Despite 6-run outing, pitcher Rhodes catches a break
ROCHESTER, N.Y. -- Arthur Rhodes' pitching line against Richmond accurately reflected the outcome of the game.
The left-hander gave up six runs on six hits (three of them home runs) in 3 1/3 innings for the Rochester Red Wings in a 10-5 loss Tuesday.
But the statistics didn't show the progress Rhodes has made in breaking his reliance on his fastball.
"He knows his breaking ball is progressing," pitching coach Steve Luebber said. "It's getting sharper. He's getting better arm speed."
Two of the homers came after Rhodes had fallen behind in the count, and the left-hander went back to his favorite pitch.
But that's taking the narrow view, Luebber said.
"You don't want to walk the guy because you're up 5-2 at the time," Luebber said. "He threw the fastball, [the batter] got it up in the wind."
Rhodes, 22, has shown more signs of moving forward than standing still in his three starts. Luebber praised the pitcher's willingness to change his habits.
"He was better Day 1 of spring training than when he was called up last year from Hagerstown," said Luebber, the Double-A pitching coach last season. "He's progressed from that . . . but you don't go from throwing 15 breaking balls and changeups to throwing 45."
Rhodes immediately impressed the rest of the International League, earning Pitcher of the Week honors for the opening week. The left-hander was 1-0 with a 0.75 ERA after two starts.
* Catcher Mark Parent reinjured his left hamstring Sunday while running out a ground ball in his first game back since going on the disabled list and has not played since. Parent, who came down with the injury in spring training, aggravated it in the first game of the season and went on the disabled list for seven days.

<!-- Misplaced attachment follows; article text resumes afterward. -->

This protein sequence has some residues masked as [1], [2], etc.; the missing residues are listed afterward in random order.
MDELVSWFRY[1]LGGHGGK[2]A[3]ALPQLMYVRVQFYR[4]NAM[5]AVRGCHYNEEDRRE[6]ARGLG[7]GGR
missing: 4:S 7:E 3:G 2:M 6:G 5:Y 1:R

"We're going to be very cautious," said manager Jerry Narron, who added that he'll let the veteran tell him when he's ready to play. "Both times before he said he was ready, too. If a player tells you he's ready to go, what are you supposed to do, wait three or four more days? When he says he's ready, he'll be back in there."
Parent's injury has delayed Narron's decision on which of the two backup catchers, Doug Robbins or Mike Lehman, to keep.
* Alan Mills' promotion to the Orioles left the Red Wings without a closer. Right-hander Jim Lewis, the latest candidate, blew a save Wednesday in Richmond when he gave up a two-run homer to tie the game in the ninth, then allowed the game-winning hit in the 10th.
Right-hander Tim Layana, signed April 18 after Mills went to the major leagues, has made two one-inning appearances. Because he was released in spring training and had gone several weeks without pitching in competition, the Red Wings aren't sure how long it will take for him to regain his arm strength and command so they can count on him on a regular basis.
* Five of the Red Wings' seven losses going into the weekend were by one run and could be traced to their lack of extra-base hits.